Posted on July 29, 2005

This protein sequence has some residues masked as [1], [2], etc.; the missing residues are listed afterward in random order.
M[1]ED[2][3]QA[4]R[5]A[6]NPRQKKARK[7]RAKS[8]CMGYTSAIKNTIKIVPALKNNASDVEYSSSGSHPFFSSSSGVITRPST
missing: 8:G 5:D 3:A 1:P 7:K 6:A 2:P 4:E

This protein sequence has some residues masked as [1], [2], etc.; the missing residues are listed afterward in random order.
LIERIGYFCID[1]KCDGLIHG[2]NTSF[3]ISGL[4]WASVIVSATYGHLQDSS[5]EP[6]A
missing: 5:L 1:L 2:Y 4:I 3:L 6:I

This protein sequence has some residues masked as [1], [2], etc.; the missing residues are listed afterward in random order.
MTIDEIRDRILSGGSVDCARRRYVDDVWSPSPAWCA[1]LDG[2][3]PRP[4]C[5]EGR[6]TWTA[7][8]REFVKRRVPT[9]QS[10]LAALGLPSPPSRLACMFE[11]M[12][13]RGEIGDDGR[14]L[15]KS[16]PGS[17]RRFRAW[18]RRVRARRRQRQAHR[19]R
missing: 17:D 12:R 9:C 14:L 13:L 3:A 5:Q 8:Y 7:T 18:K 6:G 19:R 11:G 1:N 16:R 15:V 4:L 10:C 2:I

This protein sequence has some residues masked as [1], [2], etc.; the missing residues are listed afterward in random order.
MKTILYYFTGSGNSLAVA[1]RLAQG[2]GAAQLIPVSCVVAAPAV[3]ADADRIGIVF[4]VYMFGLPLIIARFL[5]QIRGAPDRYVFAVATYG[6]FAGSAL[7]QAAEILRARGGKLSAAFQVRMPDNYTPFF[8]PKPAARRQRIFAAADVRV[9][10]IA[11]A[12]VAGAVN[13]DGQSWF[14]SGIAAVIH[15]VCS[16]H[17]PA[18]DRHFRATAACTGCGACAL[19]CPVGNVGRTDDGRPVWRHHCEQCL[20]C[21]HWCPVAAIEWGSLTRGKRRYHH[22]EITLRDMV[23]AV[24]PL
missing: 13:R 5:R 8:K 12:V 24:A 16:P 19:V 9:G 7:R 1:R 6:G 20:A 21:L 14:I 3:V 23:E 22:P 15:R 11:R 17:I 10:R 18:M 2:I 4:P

WASHINGTON, D.C. – The U.S. Senate today approved the Energy Policy Act of 2005 conference report by a vote of 74-26. U.S. Senator Lamar Alexander (R-TN), chairman of the Senate Energy and Natural Resources Committee’s Subcommittee on Energy, praised final Senate passage at a press conference in the U.S. Capitol following the vote. “To me, the most important part of this bill is that it should stabilize and begin to lower the price of natural gas,” said Alexander, a member of the House-Senate conference on the energy bill. “That is important for home owners, for farmers and for blue collar workers in America. We hear a lot about the importance of gasoline prices at the pump. But by far, the bigger problem is the high price of natural gas. We have a million chemical workers whose jobs will gradually move overseas if we don’t lower the price of natural gas. Farmers are taking a big pay cut because of fertilizer costs. And home owners are paying too much to heat and cool their homes. “The second thing this bill does is to change the way we produce electricity. All of us are excited about the different ways of making electricity. For example, I strongly supported the new solar energy provisions. Others support wind, biomass, geothermal. But there’s a new realism in this bill, because those renewable energies and those exotic energies will not fuel our needs for the next generation in America. This bill focuses on those techniques that will. First, conservation and efficiency. Second, nuclear power. Third, coal gasification and carbon sequestration. And four, new supplies of natural gas. That’s the way we’ll deal with global warming, that’s the way we’ll deal with clean air problems, and that’s the way we’ll have enough electricity to keep American jobs in a more competitive world marketplace.” The bill now goes to President Bush for his signature.